(2)(A) Nothing in this subsection shall apply to the lending of a
    computer program for nonprofit purposes by a nonprofit library, if
    each copy of a computer program which is lent by such library has
    affixed to the packaging containing the program a warning of
    copyright in accordance with requirements that the Register of
    Copyrights shall prescribe by regulation.
      (B) Not later than three years after the date of the enactment of
    the Computer Software Rental Amendments Act of 1990, and at such
    times thereafter as the Register of Copyrights considers
    appropriate, the Register of Copyrights, after consultation with
    representatives of copyright owners and librarians, shall submit to
    the Congress a report stating whether this paragraph has achieved
    its intended purpose of maintaining the integrity of the copyright
    system while providing nonprofit libraries the capability to
    fulfill their function. Such report shall advise the Congress as to
    any information or recommendations that the Register of Copyrights
    considers necessary to carry out the purposes of this subsection.
      (3) Nothing in this subsection shall affect any provision of the
    antitrust laws. For purposes of the preceding sentence, "antitrust
    laws" has the meaning given that term in the first section of the
    Clayton Act and includes section 5 of the Federal Trade Commission
    Act to the extent that section relates to unfair methods of
    competition.
      (4) Any person who distributes a phonorecord or a copy of a
    computer program (including any tape, disk, or other medium
    embodying such program) in violation of paragraph (1) is an
    infringer of copyright under section 501 of this title and is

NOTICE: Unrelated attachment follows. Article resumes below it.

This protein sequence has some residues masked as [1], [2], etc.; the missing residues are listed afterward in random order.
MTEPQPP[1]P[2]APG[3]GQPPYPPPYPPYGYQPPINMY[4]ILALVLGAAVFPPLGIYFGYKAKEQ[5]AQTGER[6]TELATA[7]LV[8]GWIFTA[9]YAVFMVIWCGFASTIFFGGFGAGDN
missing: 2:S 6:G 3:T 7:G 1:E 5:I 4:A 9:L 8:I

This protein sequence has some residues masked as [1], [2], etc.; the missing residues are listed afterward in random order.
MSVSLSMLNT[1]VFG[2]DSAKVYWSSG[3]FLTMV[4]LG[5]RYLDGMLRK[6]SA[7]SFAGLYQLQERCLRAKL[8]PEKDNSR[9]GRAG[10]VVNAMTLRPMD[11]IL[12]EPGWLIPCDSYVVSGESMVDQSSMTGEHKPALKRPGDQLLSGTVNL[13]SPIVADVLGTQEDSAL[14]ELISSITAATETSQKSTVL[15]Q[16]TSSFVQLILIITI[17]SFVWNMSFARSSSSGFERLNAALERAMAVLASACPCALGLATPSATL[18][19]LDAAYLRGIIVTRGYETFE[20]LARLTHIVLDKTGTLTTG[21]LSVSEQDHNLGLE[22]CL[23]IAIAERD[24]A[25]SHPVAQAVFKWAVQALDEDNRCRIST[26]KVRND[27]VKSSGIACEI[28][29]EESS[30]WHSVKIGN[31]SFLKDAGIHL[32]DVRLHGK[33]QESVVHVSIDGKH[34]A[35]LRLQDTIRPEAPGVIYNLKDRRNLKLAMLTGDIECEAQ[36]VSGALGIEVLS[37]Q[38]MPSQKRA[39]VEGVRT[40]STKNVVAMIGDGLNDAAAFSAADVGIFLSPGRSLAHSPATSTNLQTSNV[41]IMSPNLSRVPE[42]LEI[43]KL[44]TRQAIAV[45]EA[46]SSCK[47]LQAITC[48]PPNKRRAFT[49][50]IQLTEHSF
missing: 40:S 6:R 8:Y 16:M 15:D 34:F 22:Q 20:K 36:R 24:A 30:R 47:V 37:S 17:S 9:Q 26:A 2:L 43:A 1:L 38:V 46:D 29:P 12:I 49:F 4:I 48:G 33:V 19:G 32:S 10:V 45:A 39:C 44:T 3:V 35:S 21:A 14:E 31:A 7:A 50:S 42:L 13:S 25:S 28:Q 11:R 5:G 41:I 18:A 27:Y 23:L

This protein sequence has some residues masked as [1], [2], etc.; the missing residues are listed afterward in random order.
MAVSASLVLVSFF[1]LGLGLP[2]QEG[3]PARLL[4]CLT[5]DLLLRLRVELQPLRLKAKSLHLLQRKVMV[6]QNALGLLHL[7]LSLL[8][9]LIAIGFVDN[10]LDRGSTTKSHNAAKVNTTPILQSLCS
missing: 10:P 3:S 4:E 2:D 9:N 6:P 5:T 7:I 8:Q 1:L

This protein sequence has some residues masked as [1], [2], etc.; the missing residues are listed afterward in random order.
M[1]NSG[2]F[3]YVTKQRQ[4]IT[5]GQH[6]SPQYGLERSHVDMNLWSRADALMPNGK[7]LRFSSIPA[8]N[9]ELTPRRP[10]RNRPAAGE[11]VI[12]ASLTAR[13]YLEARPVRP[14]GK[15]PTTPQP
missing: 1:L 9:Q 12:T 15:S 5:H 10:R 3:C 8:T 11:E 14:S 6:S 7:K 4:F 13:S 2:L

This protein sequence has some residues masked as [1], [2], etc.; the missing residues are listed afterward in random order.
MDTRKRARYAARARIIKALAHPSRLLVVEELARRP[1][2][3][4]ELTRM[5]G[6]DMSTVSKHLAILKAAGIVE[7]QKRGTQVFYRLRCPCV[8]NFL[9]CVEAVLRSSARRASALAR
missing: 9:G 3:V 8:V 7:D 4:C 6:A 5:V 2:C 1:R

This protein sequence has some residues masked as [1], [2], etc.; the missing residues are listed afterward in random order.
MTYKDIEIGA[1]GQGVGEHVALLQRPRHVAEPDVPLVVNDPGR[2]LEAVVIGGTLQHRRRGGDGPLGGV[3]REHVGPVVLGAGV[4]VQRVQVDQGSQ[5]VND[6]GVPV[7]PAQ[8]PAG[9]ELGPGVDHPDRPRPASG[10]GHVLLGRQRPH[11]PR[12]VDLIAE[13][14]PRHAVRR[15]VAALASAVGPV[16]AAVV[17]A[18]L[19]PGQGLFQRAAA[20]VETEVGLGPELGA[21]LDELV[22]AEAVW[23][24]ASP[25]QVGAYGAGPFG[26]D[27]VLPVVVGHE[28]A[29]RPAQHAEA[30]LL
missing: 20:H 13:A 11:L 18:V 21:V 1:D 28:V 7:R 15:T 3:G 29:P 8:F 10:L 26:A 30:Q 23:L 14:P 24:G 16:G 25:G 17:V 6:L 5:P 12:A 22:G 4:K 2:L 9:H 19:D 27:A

subject to the remedies set forth in sections 502, 503, 504, and
    505. Such violation shall not be a criminal offense under section
    506 or cause such person to be subject to the criminal penalties
    set forth in section 2319 of title 18.
      (c) Notwithstanding the provisions of section 106(5), the owner
    of a particular copy lawfully made under this title, or any person
    authorized by such owner, is entitled, without the authority of the
    copyright owner, to display that copy publicly, either directly or
    by the projection of no more than one image at a time, to viewers
    present at the place where the copy is located.
      (d) The privileges prescribed by subsections (a) and (c) do not,
    unless authorized by the copyright owner, extend to any person who
    has acquired possession of the copy or phonorecord from the
    copyright owner, by rental, lease, loan, or otherwise, without
    acquiring ownership of it.
      (e) Notwithstanding the provisions of sections 106(4) and 106(5),
    in the case of an electronic audiovisual game intended for use in
    coin-operated equipment, the owner of a particular copy of such a
    game lawfully made under this title, is entitled, without the
    authority of the copyright owner of the game, to publicly perform
    or display that game in coin-operated equipment, except that this
    subsection shall not apply to any work of authorship embodied in
    the audiovisual game if the copyright owner of the electronic
    audiovisual game is not also the copyright owner of the work of
    authorship.